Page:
Drugs and Crime
July 16, 2009 by Emily Battaglia
Drug and alcohol abuse are strongly linked to crime. Substance abuse has a dual effect of removing an individual’s healthy inhibitions (awareness and/or regard for correct social behaviors) and creating an urgent need to raise significant sums of money to buy more of the user’s drug of choice. The fact that drug abuse often leads to risky and even illegal behavior, with serious long-term consequences, is another reason that substance abuse problems should be addressed as soon as possible with proper treatment and rehabilitation.
A significant proportion of state and federal prisoners report committing crimes for drug money and/or committing crimes while under the influence of drugs. According to the U.S. Department of Justice (DOJ) Office of Justice Programs, Bureau of Justice Statistics, 17 percent of state prisoners and 18 percent of federal inmates reported committing their crimes to get money for drugs.
In the 2004 Survey of Inmates in State and Federal Correctional Facilities, one in three state prisoners and one in four federal prisoners reported committing their most recent offense while under the influence of drugs. The highest incidence of drug use among state prisoners was drug offenders (44 percent) and property offenders (39 percent). Among federal prisoners, drug offenders (32 percent) and violent offenders (24 percent) were the most likely to report using drugs at the time of their crimes.
According to data from the National Institute of Justice (NIJ), part of the DOJ, the number of people who are under the influence while committing crimes may be even higher than offenders report. According to NIJ data, more than half of all people arrested in the United States each year test positive for illegal drugs. In addition, NIJ data indicate that drug and alcohol abuse leads to increased rates of domestic violence, child abuse, and sexual violence.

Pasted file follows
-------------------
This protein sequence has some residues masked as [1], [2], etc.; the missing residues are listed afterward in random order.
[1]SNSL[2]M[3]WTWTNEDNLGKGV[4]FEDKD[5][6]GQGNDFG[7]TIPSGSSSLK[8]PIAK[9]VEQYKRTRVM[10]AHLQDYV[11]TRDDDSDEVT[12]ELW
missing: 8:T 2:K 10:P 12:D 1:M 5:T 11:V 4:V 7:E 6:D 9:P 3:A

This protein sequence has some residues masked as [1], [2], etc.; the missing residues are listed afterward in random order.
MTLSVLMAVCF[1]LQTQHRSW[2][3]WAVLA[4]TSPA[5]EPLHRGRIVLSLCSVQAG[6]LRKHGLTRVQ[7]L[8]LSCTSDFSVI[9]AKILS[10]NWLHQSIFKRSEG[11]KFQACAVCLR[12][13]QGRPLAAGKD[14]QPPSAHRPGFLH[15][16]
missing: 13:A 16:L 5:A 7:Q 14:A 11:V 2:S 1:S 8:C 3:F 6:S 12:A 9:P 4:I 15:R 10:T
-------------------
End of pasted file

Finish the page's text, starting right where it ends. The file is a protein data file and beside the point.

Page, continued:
Over one in four victims of violent crime report being violated by someone under the influence of drugs or alcohol. According to the DOJ’s 2005 National Crime Victimization Survey (NCVS), in 2005, there were 5.2 million violent victimizations of residents age 12 or older. As part of the survey, victims were asked to describe whether they believe that the offender was drinking or using drugs at the time of the crime. Approximately 27% of the victims of violence reported that the offender was using drugs or alcohol.
A large percentage of offenders who are dependent on drugs and/or alcohol also have mental health problems. For example, according to the DOJ, in 2005, 74 percent of state prisoners who had a mental health problem were dependent on or abused alcohol or drugs, versus 56 percent of prisoners who did not have a mental health problem. In addition, over one-third of state prisoners with a mental health problem reported using drugs at the time of their offense, and one in four prisoners without a mental health problem reported using drugs at the time of their crime.
The added complexity of mental health issues makes appropriate treatment for drug offenders even more important. Co-occurring mental health and substance abuse issues are self-perpetuating, meaning treatment for one condition cannot be successful if the other goes unchecked.
NIJ believes drug use is intimately related to crime for several important reasons. Namely, that drug users are more likely than nonusers to commit crimes; arrestees and inmates are often under the influence of drugs at the time they commit their offenses; and drug trafficking and distribution generate violence.